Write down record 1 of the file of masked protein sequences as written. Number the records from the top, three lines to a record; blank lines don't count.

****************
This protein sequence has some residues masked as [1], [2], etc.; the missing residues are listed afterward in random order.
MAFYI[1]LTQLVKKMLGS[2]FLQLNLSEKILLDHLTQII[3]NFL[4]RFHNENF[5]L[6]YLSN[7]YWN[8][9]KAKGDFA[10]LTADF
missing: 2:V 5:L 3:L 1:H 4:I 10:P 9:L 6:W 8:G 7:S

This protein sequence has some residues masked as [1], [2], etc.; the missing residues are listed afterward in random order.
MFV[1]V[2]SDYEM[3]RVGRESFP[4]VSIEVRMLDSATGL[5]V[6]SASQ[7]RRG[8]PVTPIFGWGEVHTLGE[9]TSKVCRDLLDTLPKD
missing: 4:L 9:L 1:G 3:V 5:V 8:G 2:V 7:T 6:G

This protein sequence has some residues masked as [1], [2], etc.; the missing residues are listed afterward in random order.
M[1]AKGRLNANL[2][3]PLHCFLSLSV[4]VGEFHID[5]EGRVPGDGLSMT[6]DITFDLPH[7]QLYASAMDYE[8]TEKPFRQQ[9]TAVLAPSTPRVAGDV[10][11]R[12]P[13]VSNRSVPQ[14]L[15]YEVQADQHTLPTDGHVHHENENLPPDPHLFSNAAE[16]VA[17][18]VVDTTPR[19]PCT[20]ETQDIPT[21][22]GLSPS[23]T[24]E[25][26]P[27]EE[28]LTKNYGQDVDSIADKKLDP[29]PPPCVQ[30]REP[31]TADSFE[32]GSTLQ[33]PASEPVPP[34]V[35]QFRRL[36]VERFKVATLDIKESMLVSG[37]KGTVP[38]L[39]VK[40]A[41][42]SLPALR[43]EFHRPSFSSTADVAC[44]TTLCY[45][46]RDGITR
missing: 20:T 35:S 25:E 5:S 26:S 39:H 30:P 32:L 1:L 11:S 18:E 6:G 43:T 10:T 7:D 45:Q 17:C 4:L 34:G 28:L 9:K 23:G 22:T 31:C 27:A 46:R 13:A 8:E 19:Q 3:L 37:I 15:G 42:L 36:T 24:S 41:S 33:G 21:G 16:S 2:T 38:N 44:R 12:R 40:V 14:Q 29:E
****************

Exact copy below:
This protein sequence has some residues masked as [1], [2], etc.; the missing residues are listed afterward in random order.
MAFYI[1]LTQLVKKMLGS[2]FLQLNLSEKILLDHLTQII[3]NFL[4]RFHNENF[5]L[6]YLSN[7]YWN[8][9]KAKGDFA[10]LTADF
missing: 2:V 5:L 3:L 1:H 4:I 10:P 9:L 6:W 8:G 7:S